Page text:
What You Need to Know:|
• The Magician's Elephant is another triumph from award-winning author, Kate DiCamillo - truly a breathtaking piece of
• While I have placed it in the Reader Sr. reading level, please be sure your reader is mature enough to understand
and appreciate this mulit-layered and multi-faceted story. Much is lost if it is read by an inexperience reader without
• Read together it is a gorgeous read-aloud and will give you many fascinating points of discussions for you and your
• While I didn't mark any concerns above in Subject Matter, I would like to alert you to the fact that our protaganist is
orphaned and living with a questionable guardian, and old soldier suffering from either dementia or PTSD. If your
child is a worrier, this may make a better shared reading experience.
The Magician's Elephant begins with Peter Augustus Duchene, an orphan, on an errand to buy fish and bread for himself and his guardian, an old soldier named Vilna Lutz. When Peter sees a fortune teller, he can't help himself, and uses all his money not to buy rations, but to buy a reading from the fortune teller. Peter just has to find out if his sister is alive, as he suspects.
When the fortune teller explains his sister is still alive and the elephant will lead him to her, Peter is outraged - he feels he has been had. There is no elephant within miles of his city, Baltese. That evening, however, an elephant comes crashing through the Opera House ceiling. An aging and failing magician just meant to conjure up a bouquet of flowers, and instead brought an elephant down right on Madame LaVaughn, crushing her legs and confining her to a wheelchair. The magician and the elephant are immediately imprisoned.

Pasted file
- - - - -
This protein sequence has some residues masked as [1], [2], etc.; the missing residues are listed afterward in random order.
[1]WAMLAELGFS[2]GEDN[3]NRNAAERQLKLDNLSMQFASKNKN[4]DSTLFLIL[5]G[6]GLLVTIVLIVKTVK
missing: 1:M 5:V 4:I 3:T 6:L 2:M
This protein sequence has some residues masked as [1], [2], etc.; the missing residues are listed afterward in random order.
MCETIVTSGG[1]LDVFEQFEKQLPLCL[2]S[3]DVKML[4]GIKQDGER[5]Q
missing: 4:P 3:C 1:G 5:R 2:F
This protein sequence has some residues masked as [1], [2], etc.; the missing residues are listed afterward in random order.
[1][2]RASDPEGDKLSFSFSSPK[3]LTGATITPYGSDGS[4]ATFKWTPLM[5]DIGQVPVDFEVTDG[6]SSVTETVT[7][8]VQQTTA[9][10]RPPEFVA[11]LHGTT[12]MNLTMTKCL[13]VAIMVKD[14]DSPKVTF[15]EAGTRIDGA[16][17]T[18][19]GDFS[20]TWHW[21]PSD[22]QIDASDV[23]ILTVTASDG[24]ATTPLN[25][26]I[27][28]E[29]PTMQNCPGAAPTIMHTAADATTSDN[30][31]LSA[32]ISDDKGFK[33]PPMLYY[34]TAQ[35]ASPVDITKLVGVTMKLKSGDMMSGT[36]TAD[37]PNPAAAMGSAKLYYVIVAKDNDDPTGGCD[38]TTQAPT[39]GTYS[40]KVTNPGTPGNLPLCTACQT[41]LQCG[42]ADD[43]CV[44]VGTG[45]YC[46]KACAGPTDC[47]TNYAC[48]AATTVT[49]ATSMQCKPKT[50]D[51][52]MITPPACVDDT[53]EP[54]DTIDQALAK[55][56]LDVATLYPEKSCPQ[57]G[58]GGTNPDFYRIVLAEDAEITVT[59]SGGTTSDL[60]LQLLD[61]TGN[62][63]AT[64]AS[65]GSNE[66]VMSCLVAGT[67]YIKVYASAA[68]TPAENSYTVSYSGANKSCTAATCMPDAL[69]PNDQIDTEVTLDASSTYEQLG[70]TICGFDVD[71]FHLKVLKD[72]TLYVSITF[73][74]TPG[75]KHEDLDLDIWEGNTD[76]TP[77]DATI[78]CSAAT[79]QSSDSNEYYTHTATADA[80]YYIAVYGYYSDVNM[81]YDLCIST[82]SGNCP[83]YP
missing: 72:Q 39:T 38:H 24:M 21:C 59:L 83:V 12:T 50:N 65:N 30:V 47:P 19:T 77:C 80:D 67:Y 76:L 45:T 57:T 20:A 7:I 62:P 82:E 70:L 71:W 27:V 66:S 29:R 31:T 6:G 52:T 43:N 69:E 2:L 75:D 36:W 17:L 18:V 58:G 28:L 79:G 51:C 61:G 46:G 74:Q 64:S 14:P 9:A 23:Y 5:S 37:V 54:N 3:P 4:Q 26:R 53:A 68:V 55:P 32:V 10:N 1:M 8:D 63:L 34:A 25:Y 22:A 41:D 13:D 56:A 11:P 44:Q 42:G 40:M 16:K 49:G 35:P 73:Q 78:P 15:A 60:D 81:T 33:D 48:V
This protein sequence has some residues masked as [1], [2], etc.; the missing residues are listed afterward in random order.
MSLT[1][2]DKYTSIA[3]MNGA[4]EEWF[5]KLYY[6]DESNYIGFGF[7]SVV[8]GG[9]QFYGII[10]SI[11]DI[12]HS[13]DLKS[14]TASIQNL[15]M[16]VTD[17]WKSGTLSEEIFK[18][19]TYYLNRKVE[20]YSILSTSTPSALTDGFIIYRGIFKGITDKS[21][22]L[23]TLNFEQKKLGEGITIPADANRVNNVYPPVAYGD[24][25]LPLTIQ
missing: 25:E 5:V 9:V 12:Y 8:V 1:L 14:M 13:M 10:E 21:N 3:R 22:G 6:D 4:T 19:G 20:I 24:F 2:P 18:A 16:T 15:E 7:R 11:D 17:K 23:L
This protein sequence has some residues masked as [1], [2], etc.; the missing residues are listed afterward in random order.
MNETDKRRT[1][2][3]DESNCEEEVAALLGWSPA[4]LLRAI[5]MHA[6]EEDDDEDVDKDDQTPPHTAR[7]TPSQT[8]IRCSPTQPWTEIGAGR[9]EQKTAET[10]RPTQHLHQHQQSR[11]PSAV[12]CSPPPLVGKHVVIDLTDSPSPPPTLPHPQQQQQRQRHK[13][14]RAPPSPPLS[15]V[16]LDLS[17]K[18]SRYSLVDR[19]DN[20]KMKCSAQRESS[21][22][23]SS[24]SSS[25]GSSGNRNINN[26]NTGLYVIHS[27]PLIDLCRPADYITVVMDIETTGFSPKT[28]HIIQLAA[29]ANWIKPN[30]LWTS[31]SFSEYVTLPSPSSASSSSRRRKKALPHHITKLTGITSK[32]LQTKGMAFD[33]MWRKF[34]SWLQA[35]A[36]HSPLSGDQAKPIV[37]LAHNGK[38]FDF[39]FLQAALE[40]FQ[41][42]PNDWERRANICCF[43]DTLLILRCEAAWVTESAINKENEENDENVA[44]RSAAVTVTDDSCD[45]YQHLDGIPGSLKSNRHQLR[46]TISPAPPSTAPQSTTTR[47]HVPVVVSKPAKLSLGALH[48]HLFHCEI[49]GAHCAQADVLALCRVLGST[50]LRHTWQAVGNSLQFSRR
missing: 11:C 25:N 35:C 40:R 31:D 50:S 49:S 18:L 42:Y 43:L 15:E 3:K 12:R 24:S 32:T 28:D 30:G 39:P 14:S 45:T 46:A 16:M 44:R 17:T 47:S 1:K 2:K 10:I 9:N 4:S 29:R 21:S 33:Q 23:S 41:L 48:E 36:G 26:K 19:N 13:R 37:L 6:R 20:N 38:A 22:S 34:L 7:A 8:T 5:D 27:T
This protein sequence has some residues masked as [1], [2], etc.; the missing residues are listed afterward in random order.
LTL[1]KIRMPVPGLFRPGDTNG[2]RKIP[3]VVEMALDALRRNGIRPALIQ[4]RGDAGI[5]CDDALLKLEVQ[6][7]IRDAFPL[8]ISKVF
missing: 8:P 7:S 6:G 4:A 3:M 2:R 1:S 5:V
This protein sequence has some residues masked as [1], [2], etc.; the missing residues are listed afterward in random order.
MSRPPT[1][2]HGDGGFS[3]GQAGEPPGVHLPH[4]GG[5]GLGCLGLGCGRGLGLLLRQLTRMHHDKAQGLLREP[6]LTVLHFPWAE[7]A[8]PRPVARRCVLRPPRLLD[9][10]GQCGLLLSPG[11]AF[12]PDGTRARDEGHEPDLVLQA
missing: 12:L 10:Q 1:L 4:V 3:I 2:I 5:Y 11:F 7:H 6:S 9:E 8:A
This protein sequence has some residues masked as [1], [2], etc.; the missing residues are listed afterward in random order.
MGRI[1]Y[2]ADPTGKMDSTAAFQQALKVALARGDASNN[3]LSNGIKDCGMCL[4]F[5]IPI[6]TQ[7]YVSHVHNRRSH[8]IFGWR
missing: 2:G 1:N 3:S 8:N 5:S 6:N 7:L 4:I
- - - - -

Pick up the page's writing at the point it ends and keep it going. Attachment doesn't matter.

Peter follows the elephant through a myriad of situations in search of his sister, meeting and bettering his own life in the process of eventually finding his beloved sister. Peter is a strong character who you root for. DiCamillo has also created a strong supporting cast of characters, who all contribute marvelously to this wonderful story.
DiCamiilo takes untraditional elements and interesting characters and weaves a story of pure lyrical splendor. While I am not given to waxing on about language, DiCamillo is a master. She has produced not only an exciting story that will have your reader entranced, she has done so with language that literally sings off the page. Her descriptions make you feel as though you are literally watching the action. I really can't say enough about this book.
A little anecdote in reference to my bullet point above about not giving this to too young a reader. My daughter and I read this for her third grade book club, ambitious at best. The girls who read it with an adult loved the book. The girls who read it independently, found it dark and tiresome, and missed half the experience by not having understood the nuances, and therefore the story. It would really be a shame if a reader reads this too early, and half the book is lost to them, because it is unlikely they will go back to it when they are older. And that would be a real loss. I think this book could span to a really advanced age.
2009, 208 pages
Mystery, Fantasy, Siblings, Animals - Elephants, Self-Awareness/Discovery
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